Say what? Rubio cites Jesse Helms as his 'foreign policy model'

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I could barely breathe after reading the first few paragraphs of this National Review Online story in which Marco Rubio states that the late Senator Jesse Helms is his ‘foreign policy mentor’:

Senator Marco Rubio sailed into office on the tea-party wave, wagging his finger at the Obama administration? fiscal mischief. But in the Senate, foreign policy has become his passion.

Rubio, in an interview with National Review Online, says that the late senator Jesse Helms, the firebrand conservative from North Carolina, is his model.

?oliticians are not heroes,?Rubio says. ?ut if you look at Jesse Helms, he had a tremendous amount of influence in this place.?/blockquote>

This may be the first dumb thing Rubio has said since being sworn in. First of all, politicians ARE heroes. Abraham Lincoln is the greatest hero of the Republic. FDR was a hero. JFK was a hero. RFK was a hero. I’m sure the right has their set of politician-heroes as well.

But that’s besides the point. For Rubio to list Helms as a ‘foreign policy model’ is a colossal error thatmay comeback to haunt him if, as I wrote earlier today, he is the GOP’s VP nominee in 2012.

If nothing else, remember, in 1987,Helms:

…added an amendment to the Supplemental Appropriations Act, which directed the president to use executive authority to add HIV infection to the list of excludable diseases which prevent both travel and immigration to the United States. The action was opposed by the U.S. Public Health Service. Congress restored the executive authority to remove HIV from the list of excludable conditions in the 1990 Immigration Reform Act, and in January 1991, Secretary of Health and Human Services Louis Sullivan announced he would delete HIV from the list of excludable conditions. A letter-writing campaign headed by Helms ultimately convinced President Bush not to lift the ban, and left the United States the only industrialized nation in the world to prohibit travel based on HIV status.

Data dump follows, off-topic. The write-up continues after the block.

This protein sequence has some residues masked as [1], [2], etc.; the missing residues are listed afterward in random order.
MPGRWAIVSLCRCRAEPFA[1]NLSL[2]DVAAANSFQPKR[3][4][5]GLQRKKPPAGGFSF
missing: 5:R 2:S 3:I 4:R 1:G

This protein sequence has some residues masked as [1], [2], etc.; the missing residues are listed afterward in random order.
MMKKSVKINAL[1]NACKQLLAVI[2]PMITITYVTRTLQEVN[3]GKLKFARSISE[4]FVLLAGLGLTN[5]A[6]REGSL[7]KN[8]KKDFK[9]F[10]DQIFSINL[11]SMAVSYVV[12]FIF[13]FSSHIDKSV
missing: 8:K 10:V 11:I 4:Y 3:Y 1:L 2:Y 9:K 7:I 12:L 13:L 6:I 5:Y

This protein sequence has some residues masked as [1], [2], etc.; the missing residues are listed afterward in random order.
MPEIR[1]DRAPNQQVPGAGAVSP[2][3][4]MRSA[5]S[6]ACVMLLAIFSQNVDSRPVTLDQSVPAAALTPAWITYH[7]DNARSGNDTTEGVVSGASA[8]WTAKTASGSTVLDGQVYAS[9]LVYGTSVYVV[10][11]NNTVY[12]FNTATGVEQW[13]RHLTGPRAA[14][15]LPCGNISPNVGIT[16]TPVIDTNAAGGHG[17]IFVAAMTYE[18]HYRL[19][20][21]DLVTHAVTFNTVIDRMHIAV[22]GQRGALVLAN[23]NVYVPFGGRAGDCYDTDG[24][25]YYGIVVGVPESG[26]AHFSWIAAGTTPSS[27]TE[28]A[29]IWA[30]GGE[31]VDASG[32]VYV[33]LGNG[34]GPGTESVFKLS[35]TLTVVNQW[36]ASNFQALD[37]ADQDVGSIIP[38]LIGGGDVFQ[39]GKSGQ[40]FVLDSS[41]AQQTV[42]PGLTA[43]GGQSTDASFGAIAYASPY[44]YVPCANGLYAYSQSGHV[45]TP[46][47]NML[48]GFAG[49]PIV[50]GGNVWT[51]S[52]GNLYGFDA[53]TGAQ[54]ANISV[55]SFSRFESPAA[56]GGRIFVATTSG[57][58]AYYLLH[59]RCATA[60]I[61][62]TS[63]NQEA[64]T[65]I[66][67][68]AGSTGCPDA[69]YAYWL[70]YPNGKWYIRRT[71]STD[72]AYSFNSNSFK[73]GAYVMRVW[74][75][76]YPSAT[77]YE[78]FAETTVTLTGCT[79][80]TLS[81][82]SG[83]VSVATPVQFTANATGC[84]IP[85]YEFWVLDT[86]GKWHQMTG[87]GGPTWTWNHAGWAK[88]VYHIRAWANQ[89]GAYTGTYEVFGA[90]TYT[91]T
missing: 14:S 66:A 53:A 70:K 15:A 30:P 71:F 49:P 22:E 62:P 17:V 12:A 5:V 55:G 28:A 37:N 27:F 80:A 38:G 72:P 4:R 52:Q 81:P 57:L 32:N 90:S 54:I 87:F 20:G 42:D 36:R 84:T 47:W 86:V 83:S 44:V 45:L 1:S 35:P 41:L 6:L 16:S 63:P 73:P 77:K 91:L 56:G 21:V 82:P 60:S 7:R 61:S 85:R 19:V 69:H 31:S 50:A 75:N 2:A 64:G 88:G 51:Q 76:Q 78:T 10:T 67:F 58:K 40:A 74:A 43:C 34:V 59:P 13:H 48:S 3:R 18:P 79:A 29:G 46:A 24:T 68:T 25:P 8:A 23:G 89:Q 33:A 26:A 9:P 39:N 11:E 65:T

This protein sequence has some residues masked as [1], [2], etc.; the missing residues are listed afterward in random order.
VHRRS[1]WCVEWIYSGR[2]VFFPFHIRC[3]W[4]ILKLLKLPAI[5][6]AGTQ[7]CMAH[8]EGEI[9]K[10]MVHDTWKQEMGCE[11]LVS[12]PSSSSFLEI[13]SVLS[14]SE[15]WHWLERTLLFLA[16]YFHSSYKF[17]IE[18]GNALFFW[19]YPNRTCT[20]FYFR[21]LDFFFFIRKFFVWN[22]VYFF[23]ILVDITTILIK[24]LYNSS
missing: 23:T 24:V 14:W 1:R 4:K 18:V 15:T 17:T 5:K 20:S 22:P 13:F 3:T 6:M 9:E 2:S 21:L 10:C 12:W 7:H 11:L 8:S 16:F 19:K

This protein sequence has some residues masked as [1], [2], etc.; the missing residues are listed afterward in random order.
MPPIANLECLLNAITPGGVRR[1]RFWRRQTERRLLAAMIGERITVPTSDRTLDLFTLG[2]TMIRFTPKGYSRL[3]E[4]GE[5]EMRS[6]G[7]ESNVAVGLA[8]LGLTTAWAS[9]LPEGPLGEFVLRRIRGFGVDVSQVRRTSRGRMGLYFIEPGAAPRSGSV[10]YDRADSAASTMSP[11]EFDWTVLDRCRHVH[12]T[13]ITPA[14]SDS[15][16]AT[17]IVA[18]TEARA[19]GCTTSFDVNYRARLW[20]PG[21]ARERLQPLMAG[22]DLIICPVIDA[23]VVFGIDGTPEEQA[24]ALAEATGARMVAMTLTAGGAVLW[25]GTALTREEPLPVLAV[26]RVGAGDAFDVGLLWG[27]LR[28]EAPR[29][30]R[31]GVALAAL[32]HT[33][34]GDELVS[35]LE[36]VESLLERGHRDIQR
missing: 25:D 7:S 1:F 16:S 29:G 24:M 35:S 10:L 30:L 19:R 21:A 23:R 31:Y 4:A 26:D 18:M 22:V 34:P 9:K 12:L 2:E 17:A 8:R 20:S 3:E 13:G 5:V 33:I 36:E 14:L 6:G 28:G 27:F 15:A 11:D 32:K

or that in 1999, Helms attempted to block the nomination of Carol Moseley Braun as Ambassador of New Zealand as payback for Moseley Braun persuading the Senate to vote against Helms’s amendment to extend the patent of the United Daughters of the Confederacy insigna, which included the Confederate flag. Of course, he and Moseley Braun had such a warm history, including this incident:

Helms ran into Moseley Braun in an elevator. Helms turned to Senator Orrin Hatch and said, “Watch me make her cry. I’m going to make her cry. I’m going to sing Dixie until she cries.” He then proceeded to sing the song about ‘the good life’ during slavery to Moseley Braun.

Of course, Rubio loves him some Helms because of the North Carolina Senator’s attempt to strengthen the embargo against Cuba by further codifying the embargo, instructing United States diplomats to vote in favour of sanctions on Cuba, stripping the President of the option of ending the embargo by executive order until Fidel and Ra??astro leave power and a prescribed course of transition is followed.

Because the embargo has worked so well!

Perhaps, Rubio should remember the highlight of Helms’ career before he deifies him.

In 1994, Helms created a sensation when he told broadcasters Rowland Evans and Robert Novak that Clinton was ‘not up’ to the tasks of being commander-in-chief, and suggested two days later, on the anniversary of John F. Kennedy‘s assassination, that Clinton “better not show up around here [Fort Bragg] without a bodyguard”.

What a statesman!

Tsk, tsk, Senator Rubio.

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Peter Schorsch is the President of Extensive Enterprises and is the publisher of some of Florida’s most influential new media websites, including SaintPetersBlog.com, FloridaPolitics.com, ContextFlorida.com, and Sunburn, the morning read of what’s hot in Florida politics. SaintPetersBlog has for three years running been ranked by the Washington Post as the best state-based blog in Florida. In addition to his publishing efforts, Peter is a political consultant to several of the state’s largest governmental affairs and public relations firms. Peter lives in St. Petersburg with his wife, Michelle, and their daughter, Ella.